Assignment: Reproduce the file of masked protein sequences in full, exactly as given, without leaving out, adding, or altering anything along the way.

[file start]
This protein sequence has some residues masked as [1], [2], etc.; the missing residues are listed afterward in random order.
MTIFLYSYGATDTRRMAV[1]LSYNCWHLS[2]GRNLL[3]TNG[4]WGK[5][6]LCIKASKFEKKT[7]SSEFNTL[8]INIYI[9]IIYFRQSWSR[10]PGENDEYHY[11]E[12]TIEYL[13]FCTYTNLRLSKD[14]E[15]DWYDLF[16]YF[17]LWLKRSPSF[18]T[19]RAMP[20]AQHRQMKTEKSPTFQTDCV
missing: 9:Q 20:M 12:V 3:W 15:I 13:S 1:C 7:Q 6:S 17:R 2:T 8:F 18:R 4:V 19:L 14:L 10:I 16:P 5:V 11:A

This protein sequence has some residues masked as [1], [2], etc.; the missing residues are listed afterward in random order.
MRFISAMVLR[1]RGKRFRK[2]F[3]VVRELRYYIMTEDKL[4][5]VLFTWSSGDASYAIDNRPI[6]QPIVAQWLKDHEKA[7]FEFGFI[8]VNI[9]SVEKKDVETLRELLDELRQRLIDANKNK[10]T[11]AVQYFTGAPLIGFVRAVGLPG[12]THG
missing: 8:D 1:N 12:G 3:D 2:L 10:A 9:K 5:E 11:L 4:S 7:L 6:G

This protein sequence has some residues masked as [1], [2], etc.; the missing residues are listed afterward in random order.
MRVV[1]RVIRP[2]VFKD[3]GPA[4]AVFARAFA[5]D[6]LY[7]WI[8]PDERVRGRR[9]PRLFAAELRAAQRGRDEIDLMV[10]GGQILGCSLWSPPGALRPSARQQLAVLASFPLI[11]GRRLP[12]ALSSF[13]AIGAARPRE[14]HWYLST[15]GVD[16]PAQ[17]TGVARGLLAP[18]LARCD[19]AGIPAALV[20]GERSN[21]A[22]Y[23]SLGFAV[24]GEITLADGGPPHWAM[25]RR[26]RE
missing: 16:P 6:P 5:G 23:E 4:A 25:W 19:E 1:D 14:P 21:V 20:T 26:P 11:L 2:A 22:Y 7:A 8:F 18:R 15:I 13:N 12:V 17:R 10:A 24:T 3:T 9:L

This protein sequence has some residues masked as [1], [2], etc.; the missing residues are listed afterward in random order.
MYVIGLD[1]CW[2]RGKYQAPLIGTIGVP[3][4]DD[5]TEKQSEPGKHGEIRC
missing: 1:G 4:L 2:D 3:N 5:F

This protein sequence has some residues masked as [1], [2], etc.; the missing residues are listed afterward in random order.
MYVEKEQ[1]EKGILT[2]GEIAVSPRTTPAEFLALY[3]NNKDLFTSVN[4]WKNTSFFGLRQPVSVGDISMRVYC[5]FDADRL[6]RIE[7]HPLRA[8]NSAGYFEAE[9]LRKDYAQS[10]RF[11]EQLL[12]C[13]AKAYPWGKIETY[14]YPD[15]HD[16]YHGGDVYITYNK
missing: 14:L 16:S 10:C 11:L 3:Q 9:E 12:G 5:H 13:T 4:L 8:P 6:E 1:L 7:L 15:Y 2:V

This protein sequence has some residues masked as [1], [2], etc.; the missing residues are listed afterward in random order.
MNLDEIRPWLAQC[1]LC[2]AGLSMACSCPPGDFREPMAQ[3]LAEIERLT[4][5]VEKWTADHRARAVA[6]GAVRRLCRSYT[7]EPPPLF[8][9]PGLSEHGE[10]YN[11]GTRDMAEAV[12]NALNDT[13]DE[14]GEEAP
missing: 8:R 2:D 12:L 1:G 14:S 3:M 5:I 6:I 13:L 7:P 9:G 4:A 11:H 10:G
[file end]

This protein sequence has some residues masked as [1], [2], etc.; the missing residues are listed afterward in random order.
MTIFLYSYGATDTRRMAV[1]LSYNCWHLS[2]GRNLL[3]TNG[4]WGK[5][6]LCIKASKFEKKT[7]SSEFNTL[8]INIYI[9]IIYFRQSWSR[10]PGENDEYHY[11]E[12]TIEYL[13]FCTYTNLRLSKD[14]E[15]DWYDLF[16]YF[17]LWLKRSPSF[18]T[19]RAMP[20]AQHRQMKTEKSPTFQTDCV
missing: 9:Q 20:M 12:V 3:W 15:I 13:S 1:C 7:Q 6:S 17:R 2:T 8:F 18:R 4:V 19:L 14:L 10:I 16:P 5:V 11:A

This protein sequence has some residues masked as [1], [2], etc.; the missing residues are listed afterward in random order.
MRFISAMVLR[1]RGKRFRK[2]F[3]VVRELRYYIMTEDKL[4][5]VLFTWSSGDASYAIDNRPI[6]QPIVAQWLKDHEKA[7]FEFGFI[8]VNI[9]SVEKKDVETLRELLDELRQRLIDANKNK[10]T[11]AVQYFTGAPLIGFVRAVGLPG[12]THG
missing: 8:D 1:N 12:G 3:D 2:L 10:A 9:K 5:E 11:L 4:S 7:L 6:G

This protein sequence has some residues masked as [1], [2], etc.; the missing residues are listed afterward in random order.
MRVV[1]RVIRP[2]VFKD[3]GPA[4]AVFARAFA[5]D[6]LY[7]WI[8]PDERVRGRR[9]PRLFAAELRAAQRGRDEIDLMV[10]GGQILGCSLWSPPGALRPSARQQLAVLASFPLI[11]GRRLP[12]ALSSF[13]AIGAARPRE[14]HWYLST[15]GVD[16]PAQ[17]TGVARGLLAP[18]LARCD[19]AGIPAALV[20]GERSN[21]A[22]Y[23]SLGFAV[24]GEITLADGGPPHWAM[25]RR[26]RE
missing: 16:P 6:P 5:G 23:E 4:A 25:W 19:E 1:D 14:P 21:V 20:T 26:P 11:L 2:A 22:Y 7:A 8:F 18:R 15:I 13:N 12:V 17:R 10:A 24:T 3:T 9:L

This protein sequence has some residues masked as [1], [2], etc.; the missing residues are listed afterward in random order.
MYVIGLD[1]CW[2]RGKYQAPLIGTIGVP[3][4]DD[5]TEKQSEPGKHGEIRC
missing: 1:G 4:L 2:D 3:N 5:F

This protein sequence has some residues masked as [1], [2], etc.; the missing residues are listed afterward in random order.
MYVEKEQ[1]EKGILT[2]GEIAVSPRTTPAEFLALY[3]NNKDLFTSVN[4]WKNTSFFGLRQPVSVGDISMRVYC[5]FDADRL[6]RIE[7]HPLRA[8]NSAGYFEAE[9]LRKDYAQS[10]RF[11]EQLL[12]C[13]AKAYPWGKIETY[14]YPD[15]HD[16]YHGGDVYITYNK
missing: 14:L 16:S 10:C 11:L 3:Q 9:E 12:G 5:H 13:T 4:L 8:P 6:E 1:L 7:L 15:Y 2:V

This protein sequence has some residues masked as [1], [2], etc.; the missing residues are listed afterward in random order.
MNLDEIRPWLAQC[1]LC[2]AGLSMACSCPPGDFREPMAQ[3]LAEIERLT[4][5]VEKWTADHRARAVA[6]GAVRRLCRSYT[7]EPPPLF[8][9]PGLSEHGE[10]YN[11]GTRDMAEAV[12]NALNDT[13]DE[14]GEEAP
missing: 8:R 2:D 12:L 1:G 14:S 3:M 5:I 6:I 13:L 7:P 9:G 4:A 11:H 10:G